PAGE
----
June 24, 2019

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Ford vs. Kavanaugh


I know I shouldn’t write about this. I haven’t been in the USA for four years, and that was Before Trump, when everything changed over there. I’m an old white male, which implies that I know less than nothing, especially about subjects like this.

But on the other hand, I don’t have a dog in this fight. The chances of me even going back there for a visit are close to zero. And while I am not a woman, I have a wife and daughters who are always ready to explain things to me. So yes, here is what I think about Kavanaugh/Ford.

First of all, and most important, it is absolutely true that women today still deal with a huge amount of harassment, undesired advances, and sexual assault of various kinds, including rape. It is out there, it happens, and women have to think about it and be prepared to protect themselves at all times. Yes, it sometimes happens to men as well, but with nowhere near the same frequency or severity.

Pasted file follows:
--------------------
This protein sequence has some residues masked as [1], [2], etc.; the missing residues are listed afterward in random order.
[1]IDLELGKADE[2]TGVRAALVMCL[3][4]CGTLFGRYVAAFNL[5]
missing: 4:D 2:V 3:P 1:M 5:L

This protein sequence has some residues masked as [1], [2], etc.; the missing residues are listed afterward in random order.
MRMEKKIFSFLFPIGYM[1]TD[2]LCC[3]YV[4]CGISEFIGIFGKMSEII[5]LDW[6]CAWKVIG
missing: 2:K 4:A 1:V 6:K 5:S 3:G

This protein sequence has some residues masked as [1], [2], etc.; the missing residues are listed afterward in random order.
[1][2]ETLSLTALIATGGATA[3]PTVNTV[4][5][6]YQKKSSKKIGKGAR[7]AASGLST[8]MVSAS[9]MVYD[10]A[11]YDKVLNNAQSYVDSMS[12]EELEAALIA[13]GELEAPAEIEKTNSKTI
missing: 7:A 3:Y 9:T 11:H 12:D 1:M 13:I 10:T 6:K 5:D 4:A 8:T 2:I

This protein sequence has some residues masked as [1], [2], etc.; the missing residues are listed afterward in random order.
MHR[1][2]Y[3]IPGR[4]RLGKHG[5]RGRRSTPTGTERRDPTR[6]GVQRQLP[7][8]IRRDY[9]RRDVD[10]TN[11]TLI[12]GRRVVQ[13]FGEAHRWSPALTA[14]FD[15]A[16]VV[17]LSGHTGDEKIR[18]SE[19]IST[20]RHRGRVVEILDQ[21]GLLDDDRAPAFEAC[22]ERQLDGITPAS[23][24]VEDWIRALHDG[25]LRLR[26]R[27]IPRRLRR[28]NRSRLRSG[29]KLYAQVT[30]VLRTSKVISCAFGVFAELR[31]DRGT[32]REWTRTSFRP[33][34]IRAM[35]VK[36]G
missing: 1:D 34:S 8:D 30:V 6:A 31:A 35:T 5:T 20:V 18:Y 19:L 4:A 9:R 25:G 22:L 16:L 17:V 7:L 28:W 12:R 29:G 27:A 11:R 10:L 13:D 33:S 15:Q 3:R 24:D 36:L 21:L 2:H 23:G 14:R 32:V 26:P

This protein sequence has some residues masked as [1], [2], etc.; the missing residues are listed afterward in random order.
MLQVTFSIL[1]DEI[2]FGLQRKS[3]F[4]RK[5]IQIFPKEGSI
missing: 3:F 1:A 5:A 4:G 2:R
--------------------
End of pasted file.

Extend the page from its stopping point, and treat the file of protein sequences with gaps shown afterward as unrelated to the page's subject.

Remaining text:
It is true that, even today in the #MeToo era, women are often ignored or even punished when they report inappropriate behavior to employers, or when they report assaults to police. It is also true that often they do not report it because they are embarrassed, they think it will do no good, or they think they will get into trouble or be blamed. In many (most?) cases, they are right about this.

This has to change. It seems to me that it is changing in the US, finally, with such widely publicized events like the arrest of Harvey Weinstein and the conviction of Bill Cosby. I doubt this could have happened when I was growing up. Here in Israel, a surprising number of high ranking officers in the IDF and police have lost their jobs over sexual harassment of subordinates, and a president of the country went to prison for rape. Is the everyday experience of ordinary women changing? I don’t know, but I suspect that it is, little by little.